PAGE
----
In certain areas of the US, marine resources and the communities that depend on them are particularly vulnerable to the impacts of ocean and coastal acidification along with other ocean changes. The NOAA Ocean Acidification Program recently awarded funding for three regional vulnerability assessment projects in the Chesapeake Bay, Northeast US and US West Coast. The projects bring together oceanographic, fisheries and aquaculture data and social science to assess vulnerability of dependent communities and industries, anticipate challenges they may face, and explore adaptations options.

Assessing Vulnerability to a Changing Ocean: Investigating impact and option for adaptation Read More »

Land locked to open ocean: Putting a pH sensor in the hands of students?

8.1. The current average pH of the ocean after being reduced significantly from decades of rampant carbon dioxide being pumped into the atmosphere, and ultimately, absorbed by our ocean. But how is pH measured? If a citizen scientist wants to see this for themselves, is it possible? Measuring ocean pH typically requires expensive equipment and trained operators. Commonly these instruments, while highly accurate, haven’t been available to those outside of the scientific community. Recently, the curious mind and drive of William Pardis, a former student at Flathead Valley Community College, allowed this disconnect to be bridged with the development of the pHyter.

Land locked to open ocean: Putting a pH sensor in the hands of students? Read More »

Ocean Acidification: Building on a Foundation at the Flower Garden Banks Sanctuary

Looking up at high-rise buildings, towering cathedrals, or the great pyramids at Giza; the feats of man seem unimaginable. The key to these massive architectural achievements is laying a quality foundation. Dr. Xinping Hu, an associate professor at Texas A&M Corpus Christi University, knows that a solid foundation is very important in science as well. Together with his co-investigators at NOAA’s Atlantic Oceanographic and Meteorological Lab (AOML), Texas A&M University, and Texas A&M University-Corpus Christi, Dr. Hu will be building upon a foundation of data collected both at and near the Flower Garden Banks National Marine Sanctuary (NMS) in the northwestern Gulf of Mexico to better characterize the changes in ocean chemistry over space and time in these waters.
There are many facets to a strong structure, architectural or scientific. Having the right tools and site to build, along with a skilled team of craftsmen, and an insightful foreman are all integral to conduct impactful science.

Ocean Acidification: Building on a Foundation at the Flower Garden Banks Sanctuary Read More »

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ADAPTING TO OCEAN ACIDIFICATION

The NOAA Ocean Acidification Program (OAP) works to prepare society to adapt to the consequences of ocean acidification and conserve marine ecosystems as acidification occurs. Learn more about the human connections and adaptation strategies from these efforts.

Adaptation approaches fostered by the OAP include:

FORECASTING

Using models and research to understand the sensitivity of organisms and ecosystems to ocean acidification to make predictions about the future, allowing communities and industries to prepare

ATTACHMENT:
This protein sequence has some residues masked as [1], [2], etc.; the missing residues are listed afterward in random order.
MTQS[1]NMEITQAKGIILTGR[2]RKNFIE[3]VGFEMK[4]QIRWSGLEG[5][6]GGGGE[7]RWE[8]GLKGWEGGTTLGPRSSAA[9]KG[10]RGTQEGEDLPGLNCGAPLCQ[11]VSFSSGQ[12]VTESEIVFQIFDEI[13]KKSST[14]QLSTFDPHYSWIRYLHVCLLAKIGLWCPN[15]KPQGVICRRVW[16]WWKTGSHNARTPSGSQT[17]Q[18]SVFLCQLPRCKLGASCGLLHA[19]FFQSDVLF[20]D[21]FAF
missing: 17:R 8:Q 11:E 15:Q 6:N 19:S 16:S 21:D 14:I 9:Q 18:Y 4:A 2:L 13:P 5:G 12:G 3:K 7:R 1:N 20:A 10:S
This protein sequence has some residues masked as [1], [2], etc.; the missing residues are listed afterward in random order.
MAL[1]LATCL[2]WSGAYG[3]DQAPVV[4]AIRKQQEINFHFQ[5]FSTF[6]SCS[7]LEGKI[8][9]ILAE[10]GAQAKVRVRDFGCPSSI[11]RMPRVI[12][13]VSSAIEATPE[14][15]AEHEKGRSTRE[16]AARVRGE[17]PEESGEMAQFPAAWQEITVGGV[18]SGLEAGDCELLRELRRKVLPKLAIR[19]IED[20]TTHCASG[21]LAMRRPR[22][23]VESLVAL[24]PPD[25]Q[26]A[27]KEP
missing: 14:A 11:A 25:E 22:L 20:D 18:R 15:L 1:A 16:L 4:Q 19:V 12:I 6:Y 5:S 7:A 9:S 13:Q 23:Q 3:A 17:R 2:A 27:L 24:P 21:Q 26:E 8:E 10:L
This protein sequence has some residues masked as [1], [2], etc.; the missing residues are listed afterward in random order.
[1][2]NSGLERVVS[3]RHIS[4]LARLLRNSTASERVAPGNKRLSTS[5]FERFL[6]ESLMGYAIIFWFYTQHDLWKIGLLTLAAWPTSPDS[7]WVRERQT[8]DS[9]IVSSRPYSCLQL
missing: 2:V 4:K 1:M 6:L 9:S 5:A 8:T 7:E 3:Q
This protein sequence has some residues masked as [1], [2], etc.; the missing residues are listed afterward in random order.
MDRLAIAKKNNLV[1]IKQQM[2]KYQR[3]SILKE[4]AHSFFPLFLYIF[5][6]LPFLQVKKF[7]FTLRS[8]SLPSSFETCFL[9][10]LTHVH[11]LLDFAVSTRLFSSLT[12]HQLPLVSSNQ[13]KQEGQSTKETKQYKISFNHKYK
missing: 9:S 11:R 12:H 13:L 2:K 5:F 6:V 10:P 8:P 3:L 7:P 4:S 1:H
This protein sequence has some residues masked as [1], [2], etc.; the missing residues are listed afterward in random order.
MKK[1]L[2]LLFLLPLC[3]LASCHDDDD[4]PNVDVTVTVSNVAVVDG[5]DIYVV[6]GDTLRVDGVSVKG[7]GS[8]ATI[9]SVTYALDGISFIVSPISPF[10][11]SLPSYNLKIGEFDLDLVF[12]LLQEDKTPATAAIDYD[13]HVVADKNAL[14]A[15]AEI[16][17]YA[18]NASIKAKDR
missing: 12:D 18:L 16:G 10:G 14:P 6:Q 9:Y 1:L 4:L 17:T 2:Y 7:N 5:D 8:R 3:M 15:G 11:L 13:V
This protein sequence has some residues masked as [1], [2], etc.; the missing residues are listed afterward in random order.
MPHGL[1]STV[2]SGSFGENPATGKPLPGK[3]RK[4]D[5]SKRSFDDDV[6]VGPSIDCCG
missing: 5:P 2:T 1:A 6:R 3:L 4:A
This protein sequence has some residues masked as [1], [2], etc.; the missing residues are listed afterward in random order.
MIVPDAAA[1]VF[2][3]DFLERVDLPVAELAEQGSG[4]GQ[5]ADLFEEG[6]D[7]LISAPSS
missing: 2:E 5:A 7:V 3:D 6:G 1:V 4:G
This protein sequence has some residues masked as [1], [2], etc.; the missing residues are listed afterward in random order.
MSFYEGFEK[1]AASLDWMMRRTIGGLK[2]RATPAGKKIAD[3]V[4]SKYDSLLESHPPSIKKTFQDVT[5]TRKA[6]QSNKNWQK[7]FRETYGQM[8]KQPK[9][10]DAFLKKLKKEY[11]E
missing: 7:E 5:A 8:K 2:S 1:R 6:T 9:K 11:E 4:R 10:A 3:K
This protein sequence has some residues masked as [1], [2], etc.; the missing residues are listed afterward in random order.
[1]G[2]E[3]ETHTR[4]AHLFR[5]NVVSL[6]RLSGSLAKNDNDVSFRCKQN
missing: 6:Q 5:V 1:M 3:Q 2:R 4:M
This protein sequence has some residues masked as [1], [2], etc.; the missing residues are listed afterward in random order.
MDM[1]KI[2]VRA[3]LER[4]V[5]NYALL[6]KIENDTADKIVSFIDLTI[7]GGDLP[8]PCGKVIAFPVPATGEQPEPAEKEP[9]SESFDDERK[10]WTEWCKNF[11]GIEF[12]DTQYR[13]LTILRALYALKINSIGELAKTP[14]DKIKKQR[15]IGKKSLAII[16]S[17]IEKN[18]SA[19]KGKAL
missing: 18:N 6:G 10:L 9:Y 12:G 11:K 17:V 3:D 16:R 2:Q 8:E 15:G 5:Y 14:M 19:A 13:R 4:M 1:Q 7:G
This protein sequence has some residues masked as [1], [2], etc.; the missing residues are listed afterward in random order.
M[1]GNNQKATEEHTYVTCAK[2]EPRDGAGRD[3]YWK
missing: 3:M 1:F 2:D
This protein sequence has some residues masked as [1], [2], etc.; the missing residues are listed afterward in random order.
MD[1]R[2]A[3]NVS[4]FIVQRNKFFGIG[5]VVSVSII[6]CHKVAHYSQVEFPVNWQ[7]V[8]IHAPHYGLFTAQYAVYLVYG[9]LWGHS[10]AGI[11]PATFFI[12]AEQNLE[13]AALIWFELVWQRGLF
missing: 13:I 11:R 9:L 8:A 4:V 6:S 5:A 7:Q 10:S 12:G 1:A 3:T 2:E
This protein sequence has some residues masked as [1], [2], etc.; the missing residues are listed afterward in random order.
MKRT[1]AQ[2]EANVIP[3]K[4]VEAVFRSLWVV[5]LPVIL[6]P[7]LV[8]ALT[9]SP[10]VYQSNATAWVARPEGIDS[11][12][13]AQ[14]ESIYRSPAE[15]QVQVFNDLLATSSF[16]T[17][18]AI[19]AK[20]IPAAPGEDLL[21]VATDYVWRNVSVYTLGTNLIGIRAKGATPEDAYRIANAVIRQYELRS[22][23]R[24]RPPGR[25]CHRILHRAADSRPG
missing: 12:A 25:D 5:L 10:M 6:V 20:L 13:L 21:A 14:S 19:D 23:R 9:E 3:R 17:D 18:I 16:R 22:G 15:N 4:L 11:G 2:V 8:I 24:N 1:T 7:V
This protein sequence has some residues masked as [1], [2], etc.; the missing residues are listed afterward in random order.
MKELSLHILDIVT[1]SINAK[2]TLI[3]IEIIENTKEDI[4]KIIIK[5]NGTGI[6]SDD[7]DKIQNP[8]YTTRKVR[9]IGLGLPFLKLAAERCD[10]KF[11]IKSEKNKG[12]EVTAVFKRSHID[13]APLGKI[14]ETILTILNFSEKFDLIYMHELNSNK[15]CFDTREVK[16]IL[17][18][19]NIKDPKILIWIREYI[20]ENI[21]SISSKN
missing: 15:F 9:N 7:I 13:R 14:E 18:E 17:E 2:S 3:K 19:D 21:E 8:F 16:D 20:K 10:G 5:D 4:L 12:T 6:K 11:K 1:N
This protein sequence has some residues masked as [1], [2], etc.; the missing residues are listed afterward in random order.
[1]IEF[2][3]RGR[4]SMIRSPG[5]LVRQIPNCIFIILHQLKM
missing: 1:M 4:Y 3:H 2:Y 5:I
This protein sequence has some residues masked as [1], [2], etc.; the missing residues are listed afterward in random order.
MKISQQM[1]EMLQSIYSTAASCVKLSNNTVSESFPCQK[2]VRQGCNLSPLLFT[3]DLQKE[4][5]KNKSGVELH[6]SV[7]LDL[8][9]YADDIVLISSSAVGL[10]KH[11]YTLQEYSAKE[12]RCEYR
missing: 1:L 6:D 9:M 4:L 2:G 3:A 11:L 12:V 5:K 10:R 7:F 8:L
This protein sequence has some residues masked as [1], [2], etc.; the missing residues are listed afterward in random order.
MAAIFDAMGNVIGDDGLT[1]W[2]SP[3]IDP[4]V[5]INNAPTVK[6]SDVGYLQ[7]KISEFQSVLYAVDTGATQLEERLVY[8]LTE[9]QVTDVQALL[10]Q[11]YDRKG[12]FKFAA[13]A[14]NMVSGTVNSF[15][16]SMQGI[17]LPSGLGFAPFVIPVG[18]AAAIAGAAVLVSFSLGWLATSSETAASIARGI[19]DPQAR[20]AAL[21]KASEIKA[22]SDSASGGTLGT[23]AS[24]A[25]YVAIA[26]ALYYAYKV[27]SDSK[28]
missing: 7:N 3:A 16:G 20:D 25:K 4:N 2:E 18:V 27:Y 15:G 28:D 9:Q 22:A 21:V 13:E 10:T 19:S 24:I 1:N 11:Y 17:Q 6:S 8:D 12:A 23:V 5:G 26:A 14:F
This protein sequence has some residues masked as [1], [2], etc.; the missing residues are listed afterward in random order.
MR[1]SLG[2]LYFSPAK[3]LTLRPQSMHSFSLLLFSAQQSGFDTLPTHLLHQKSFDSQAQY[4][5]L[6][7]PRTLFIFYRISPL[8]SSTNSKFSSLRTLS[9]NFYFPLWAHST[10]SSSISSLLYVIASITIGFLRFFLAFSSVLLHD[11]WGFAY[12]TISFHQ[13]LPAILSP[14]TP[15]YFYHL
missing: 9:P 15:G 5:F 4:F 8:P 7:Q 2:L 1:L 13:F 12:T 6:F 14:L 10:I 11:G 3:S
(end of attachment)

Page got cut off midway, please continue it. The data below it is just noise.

MANAGEMENT

Using these models and predictions as tools to facilitate management strategies that will protect marine resources and communities from future changes

TECHNOLOGY DEVELOPMENT

Developing innovative tools to help monitor ocean acidification and mitigate changing ocean chemistry locally

REDUCING OUR CARBON FOOTPRINT

On the Road

Drive fuel-efficient vehicles or choose public transportation. Choose your bike or walk! Don't sit idle for more than 30 seconds. Keep your tires properly inflated.

With your Food Choices

Eat local- this helps cut down on production and transport! Reduce your meat and dairy. Compost to avoid food waste ending up in the landfill

With your Food Choices

Make energy-efficient choices for your appliances and lighting. Heat and cool efficiently! Change your air filters and program your thermostat, seal and insulate your home, and support clean energy sources

By Reducing Coastal Acidification

Reduce your use of fertilizers, Improve sewage treatment and run off, and Protect and restore coastal habitats

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TAKE ACTION WITH YOUR COMMUNITY

You've taken the first step to learn more about ocean acidification - why not spread this knowledge to your community?

Every community has their unique culture, economy and ecology and what’s at stake from ocean acidification may be different depending on where you live.  As a community member, you can take a larger role in educating the public about ocean acidification. Creating awareness is the first step to taking action.  As communities gain traction, neighboring regions that share marine resources can build larger coalitions to address ocean acidification.  Here are some ideas to get started:

  1. Work with informal educators, such as aquarium outreach programs and local non-profits, to teach the public about ocean acidification. Visit our Education & Outreach page to find the newest tools!
  2. Participate in habitat restoration efforts to restore habitats that help mitigate the effects of coastal acidification
  3. Facilitate conversations with local businesses that might be affected by ocean acidification, building a plan for the future.
  4. Partner with local community efforts to mitigate the driver behind ocean acidification  – excess CO2 – such as community supported agriculture, bike & car shares and other public transportation options.
  5. Contact your regional Coastal Acidification Network (CAN) to learn how OA is affecting your region and more ideas about how you can get involved in your community
       More for Taking Community Action